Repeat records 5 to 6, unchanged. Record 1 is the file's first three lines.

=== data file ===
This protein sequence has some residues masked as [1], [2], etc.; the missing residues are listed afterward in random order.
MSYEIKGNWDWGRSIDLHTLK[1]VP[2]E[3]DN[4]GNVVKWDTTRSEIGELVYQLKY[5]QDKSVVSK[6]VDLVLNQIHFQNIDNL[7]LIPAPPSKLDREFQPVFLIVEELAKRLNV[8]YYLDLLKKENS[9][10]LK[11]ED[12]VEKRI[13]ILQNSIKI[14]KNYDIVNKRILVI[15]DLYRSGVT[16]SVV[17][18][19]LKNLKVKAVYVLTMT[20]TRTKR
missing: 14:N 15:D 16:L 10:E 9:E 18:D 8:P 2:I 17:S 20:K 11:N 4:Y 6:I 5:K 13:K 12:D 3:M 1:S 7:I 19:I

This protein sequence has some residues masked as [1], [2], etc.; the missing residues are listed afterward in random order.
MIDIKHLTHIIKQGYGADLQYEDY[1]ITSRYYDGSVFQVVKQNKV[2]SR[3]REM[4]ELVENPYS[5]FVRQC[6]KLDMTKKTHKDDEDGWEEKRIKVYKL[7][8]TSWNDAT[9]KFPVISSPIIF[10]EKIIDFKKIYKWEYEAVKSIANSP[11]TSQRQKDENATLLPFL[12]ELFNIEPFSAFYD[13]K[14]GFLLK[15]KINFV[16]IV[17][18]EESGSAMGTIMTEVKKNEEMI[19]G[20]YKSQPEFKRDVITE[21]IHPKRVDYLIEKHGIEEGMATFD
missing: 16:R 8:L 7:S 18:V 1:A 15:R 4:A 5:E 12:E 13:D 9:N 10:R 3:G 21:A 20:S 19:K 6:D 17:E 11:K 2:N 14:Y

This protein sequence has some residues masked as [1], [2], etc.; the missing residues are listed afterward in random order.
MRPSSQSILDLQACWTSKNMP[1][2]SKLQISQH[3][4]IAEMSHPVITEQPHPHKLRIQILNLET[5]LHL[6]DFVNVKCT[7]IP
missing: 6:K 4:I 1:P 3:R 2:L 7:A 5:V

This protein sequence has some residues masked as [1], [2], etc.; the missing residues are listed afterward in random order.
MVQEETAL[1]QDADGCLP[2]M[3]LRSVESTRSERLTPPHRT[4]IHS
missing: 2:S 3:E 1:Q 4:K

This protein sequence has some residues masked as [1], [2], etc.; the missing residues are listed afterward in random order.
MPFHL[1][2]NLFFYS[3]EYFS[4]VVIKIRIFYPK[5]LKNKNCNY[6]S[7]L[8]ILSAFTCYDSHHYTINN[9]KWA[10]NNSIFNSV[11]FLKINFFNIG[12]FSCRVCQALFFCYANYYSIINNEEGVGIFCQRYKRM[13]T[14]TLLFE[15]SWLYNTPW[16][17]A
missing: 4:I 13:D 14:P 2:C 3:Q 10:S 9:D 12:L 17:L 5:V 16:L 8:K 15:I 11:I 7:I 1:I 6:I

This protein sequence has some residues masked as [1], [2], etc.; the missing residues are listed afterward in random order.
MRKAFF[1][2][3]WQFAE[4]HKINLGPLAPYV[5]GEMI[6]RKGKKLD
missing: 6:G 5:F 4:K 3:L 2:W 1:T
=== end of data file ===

This protein sequence has some residues masked as [1], [2], etc.; the missing residues are listed afterward in random order.
MPFHL[1][2]NLFFYS[3]EYFS[4]VVIKIRIFYPK[5]LKNKNCNY[6]S[7]L[8]ILSAFTCYDSHHYTINN[9]KWA[10]NNSIFNSV[11]FLKINFFNIG[12]FSCRVCQALFFCYANYYSIINNEEGVGIFCQRYKRM[13]T[14]TLLFE[15]SWLYNTPW[16][17]A
missing: 4:I 13:D 14:P 2:C 3:Q 10:S 9:D 12:L 17:L 5:V 16:L 8:K 15:I 11:I 7:I 1:I 6:I

This protein sequence has some residues masked as [1], [2], etc.; the missing residues are listed afterward in random order.
MRKAFF[1][2][3]WQFAE[4]HKINLGPLAPYV[5]GEMI[6]RKGKKLD
missing: 6:G 5:F 4:K 3:L 2:W 1:T